When I returned home, I planned to pursue a degree in social work. It felt like a natural fit. I’d used my compassion for others my entire life, trying to help them through difficult times, and as a missionary, that trait had frequently come in handy. I’d learned so much about the diversity of life, about poverty and racism, about the differences between men and women. There was such an enormous world outside of my Mormon bubble in Idaho, and my mission experiences had shown me everything from the Amish to the plight of the refugee. In my college entrance essay, I had had much to discuss, and I felt very ready to engage in new classes.

At my very first dinner appointment at a member’s home in Philadelphia, Cecelia, an older black woman who had joined the church five years before, had invited us over for a “home-cooked meal.” She lived in a humble apartment overlooking a dirty street outside. She’d asked me to set the table and I’d opened a cupboard door to see three large roaches scuttling away. Dinner had been macaroni and cheese baked into a pie, and a glass of milk. At the time, I had been horrified, confused, and a little nauseous. Now, I could eat at Cecelia’s house any time and not stop to think about it.

Knocking doors in north Philly had taught me much as well. I met single mothers who had six children by six fathers, their current husbands away in jail, living off of Welfare and food stamps with no way out and no way to get ahead. I saw children in diapers sleeping on lice-ridden couches on the front stoops of homes while mothers sat near by high on drugs. I stepped over used drug bags, blood, and human feces, and once a bullet casing. And after knocking on doors each day, I would walk back into my nice apartment overlooking a park and sleep in my bed with freshly laundered sheets. The opposing forces of these two worlds assaulted my senses on a daily basis, and I began to understand what privilege is, and what poverty is. I began dedicating myself to the causes of social justice, and I kept a list of topics I wanted to explore in college.

On my final Sunday in the local branch where I had been attending for several months, Mary-Lou asked to speak to me. Mary-Lou was intimidating, a large woman with a permanent scowl, yet her entire face and demeanor changed when she smiled. She’d had a rough life, and she didn’t trust easily. Mary-Lou had been born a member of the church, and she was white. She taught our Gospel Principles class in the branch, and saw a rotating group of church visitors going through every week, making her job difficult as there were constantly new faces in the room. The branch had 10 missionaries in it, and she refused to let the missionaries in the room as they tended to dominate the lesson, and she wanted it to be the new potential members who were learning.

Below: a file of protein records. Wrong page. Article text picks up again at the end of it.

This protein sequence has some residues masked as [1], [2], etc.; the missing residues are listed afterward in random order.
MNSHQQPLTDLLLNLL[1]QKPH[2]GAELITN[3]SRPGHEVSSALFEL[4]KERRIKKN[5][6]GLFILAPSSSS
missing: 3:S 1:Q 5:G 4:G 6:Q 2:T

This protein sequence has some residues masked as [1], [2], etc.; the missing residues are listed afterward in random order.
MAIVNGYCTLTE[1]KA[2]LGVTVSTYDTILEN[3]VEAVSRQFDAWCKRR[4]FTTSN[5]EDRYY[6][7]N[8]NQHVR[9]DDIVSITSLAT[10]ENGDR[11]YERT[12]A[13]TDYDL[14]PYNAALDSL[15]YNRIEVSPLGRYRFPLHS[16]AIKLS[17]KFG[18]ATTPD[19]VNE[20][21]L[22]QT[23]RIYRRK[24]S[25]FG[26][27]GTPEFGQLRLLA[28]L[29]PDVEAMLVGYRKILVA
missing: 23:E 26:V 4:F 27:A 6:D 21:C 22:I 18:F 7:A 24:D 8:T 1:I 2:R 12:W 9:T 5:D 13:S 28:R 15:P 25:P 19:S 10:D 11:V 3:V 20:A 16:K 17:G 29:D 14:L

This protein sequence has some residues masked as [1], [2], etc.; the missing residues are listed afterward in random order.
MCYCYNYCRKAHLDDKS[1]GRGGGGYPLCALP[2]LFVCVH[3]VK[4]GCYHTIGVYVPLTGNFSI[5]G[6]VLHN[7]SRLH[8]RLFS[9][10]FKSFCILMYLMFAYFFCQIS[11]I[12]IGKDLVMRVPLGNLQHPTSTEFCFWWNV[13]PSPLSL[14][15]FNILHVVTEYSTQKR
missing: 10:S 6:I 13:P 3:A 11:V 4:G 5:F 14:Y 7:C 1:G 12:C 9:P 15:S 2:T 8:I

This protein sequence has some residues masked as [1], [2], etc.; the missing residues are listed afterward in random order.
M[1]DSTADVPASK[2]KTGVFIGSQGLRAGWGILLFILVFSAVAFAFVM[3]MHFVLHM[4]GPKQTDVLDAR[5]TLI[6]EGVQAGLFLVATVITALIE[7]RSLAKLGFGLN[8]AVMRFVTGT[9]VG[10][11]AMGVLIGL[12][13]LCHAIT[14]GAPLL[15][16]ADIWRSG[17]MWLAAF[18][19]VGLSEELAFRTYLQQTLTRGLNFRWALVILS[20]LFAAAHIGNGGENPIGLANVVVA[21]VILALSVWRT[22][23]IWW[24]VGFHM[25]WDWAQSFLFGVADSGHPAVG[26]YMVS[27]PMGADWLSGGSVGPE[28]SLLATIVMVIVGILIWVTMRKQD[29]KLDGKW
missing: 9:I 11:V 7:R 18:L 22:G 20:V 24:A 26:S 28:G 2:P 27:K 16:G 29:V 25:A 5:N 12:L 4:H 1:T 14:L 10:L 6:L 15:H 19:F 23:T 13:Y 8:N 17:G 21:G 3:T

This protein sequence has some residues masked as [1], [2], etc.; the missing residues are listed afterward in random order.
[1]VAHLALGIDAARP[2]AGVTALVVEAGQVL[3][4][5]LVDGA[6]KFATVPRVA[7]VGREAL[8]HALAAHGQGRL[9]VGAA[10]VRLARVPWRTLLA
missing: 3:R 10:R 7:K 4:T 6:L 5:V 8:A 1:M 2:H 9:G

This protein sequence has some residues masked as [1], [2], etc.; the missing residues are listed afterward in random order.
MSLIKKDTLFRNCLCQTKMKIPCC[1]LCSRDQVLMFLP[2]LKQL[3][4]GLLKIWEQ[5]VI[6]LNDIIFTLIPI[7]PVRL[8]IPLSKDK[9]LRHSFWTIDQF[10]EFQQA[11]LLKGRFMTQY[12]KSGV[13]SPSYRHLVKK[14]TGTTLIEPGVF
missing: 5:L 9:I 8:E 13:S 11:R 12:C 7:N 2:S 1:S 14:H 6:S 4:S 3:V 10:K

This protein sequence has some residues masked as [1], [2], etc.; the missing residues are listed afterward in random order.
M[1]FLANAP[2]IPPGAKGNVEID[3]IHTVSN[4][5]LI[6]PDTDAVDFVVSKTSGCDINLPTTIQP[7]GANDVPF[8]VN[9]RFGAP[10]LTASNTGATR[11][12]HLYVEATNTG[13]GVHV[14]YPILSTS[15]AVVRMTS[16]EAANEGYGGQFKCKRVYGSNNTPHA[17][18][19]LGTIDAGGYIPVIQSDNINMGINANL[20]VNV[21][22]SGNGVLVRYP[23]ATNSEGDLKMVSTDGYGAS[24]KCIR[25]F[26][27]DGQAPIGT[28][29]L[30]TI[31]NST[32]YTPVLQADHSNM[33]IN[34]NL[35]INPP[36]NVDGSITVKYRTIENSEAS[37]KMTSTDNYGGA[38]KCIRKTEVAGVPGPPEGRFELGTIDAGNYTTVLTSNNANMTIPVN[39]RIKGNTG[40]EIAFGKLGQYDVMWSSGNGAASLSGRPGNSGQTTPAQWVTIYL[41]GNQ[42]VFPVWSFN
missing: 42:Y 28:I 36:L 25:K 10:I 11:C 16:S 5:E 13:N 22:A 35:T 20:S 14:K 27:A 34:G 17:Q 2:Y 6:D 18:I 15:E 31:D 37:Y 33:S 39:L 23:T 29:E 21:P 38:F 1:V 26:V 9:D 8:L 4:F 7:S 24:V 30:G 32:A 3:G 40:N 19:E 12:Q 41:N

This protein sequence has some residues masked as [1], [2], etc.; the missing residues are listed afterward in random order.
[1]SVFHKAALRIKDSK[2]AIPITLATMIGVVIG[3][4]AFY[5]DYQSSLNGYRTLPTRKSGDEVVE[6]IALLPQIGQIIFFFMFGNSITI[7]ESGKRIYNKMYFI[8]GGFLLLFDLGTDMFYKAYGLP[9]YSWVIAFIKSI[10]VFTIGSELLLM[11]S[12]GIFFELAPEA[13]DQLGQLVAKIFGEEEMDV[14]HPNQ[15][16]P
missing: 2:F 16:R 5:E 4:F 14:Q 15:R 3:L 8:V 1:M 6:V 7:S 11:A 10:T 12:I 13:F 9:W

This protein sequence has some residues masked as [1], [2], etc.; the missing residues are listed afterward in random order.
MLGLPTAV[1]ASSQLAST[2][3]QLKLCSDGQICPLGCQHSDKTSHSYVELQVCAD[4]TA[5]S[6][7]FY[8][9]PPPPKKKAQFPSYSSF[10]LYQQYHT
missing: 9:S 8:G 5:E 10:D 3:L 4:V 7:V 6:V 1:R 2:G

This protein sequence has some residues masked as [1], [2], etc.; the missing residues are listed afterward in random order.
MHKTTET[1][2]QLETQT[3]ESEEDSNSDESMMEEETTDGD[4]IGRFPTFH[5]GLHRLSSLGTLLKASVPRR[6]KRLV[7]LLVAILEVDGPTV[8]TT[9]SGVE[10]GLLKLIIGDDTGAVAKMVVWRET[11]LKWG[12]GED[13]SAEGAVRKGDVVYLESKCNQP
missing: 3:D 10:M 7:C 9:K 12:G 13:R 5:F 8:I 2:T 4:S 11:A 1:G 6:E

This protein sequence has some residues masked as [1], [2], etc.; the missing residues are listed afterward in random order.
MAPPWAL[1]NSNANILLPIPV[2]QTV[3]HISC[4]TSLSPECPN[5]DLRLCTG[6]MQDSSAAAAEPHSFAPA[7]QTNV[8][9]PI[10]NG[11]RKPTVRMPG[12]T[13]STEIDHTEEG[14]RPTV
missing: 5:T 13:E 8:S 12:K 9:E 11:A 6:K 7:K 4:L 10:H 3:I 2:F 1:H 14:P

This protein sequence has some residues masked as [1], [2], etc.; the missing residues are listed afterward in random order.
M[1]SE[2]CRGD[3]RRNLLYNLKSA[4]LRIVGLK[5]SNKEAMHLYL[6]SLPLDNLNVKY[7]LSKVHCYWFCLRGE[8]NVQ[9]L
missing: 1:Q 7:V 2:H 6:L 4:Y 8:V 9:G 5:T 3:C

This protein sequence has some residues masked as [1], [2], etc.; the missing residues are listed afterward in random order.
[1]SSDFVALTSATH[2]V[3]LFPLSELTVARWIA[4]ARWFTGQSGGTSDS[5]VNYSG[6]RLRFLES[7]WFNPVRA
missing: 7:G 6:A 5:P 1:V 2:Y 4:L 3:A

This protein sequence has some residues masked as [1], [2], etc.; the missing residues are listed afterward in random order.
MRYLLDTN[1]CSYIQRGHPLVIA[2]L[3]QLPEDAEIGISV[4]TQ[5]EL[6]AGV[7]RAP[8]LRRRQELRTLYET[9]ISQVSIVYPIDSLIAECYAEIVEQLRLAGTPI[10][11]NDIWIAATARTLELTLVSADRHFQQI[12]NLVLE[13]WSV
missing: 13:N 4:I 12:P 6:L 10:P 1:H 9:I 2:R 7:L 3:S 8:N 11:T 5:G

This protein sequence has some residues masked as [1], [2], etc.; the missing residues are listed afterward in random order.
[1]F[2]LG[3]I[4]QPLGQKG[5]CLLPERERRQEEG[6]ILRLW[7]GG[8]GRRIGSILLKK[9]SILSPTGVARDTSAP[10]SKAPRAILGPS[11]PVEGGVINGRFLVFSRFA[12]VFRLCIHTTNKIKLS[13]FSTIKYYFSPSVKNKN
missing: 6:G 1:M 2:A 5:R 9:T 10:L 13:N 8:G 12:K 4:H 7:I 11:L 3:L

Before sacrament meeting began, Mary-Lou pulled me into her classroom and closed the door, then took a seat facing me. I watched her scowl turn into a soft smile as she spoke. “Elder Anderson, I know you haven’t had it easy here. You’ve had a few difficult companionships and I know you got beat up once. But I just wanted to tell you, it has been a pleasure having you here. It’s rare that I trust a missionary, so many of you are just so immature or full of yourselves. But you have a good heart, and you made a big difference in our branch. It has been an honor, and I truly hope we will see you again some time. Come back and visit us.”

Mary-Lou walked out of the room as tears leaked down my cheeks. I’d felt numb for some time, and she’d broken through to me. Maybe my efforts weren’t all in vain, maybe I had made some small difference.

the Esoteric Edges of Mormonism


“Hi, I’m Elder Anderson, and this is Elder Sanderson. We are missionaries for the–”

The woman behind the door stopped us, laughing. “Elder Anderson and Elder Sanderson? That rhymes! That’s adorable! You should get that printed on little cards or something.”

I smiled. I had heard it all before. And the rhyming names was rather adorable, come to think of it. We were a little bit like Bert and Ernie in a way, and I was definitely Ernie. Elder Sanderson was from northern California, and he was over 6’5” to my 5’11”. Where I was silly, uncaring, and a bit playful, he was straight-laced, intellectual, and a bit odd. He had a pair of thick glasses and he always kept his shirt and clothes carefully pressed. If it hadn’t rained for a week, he liked to wear his goulashes over his shoes, just to keep them nimble and functional. He read profusely and enjoyed long debates about church intellectual theory.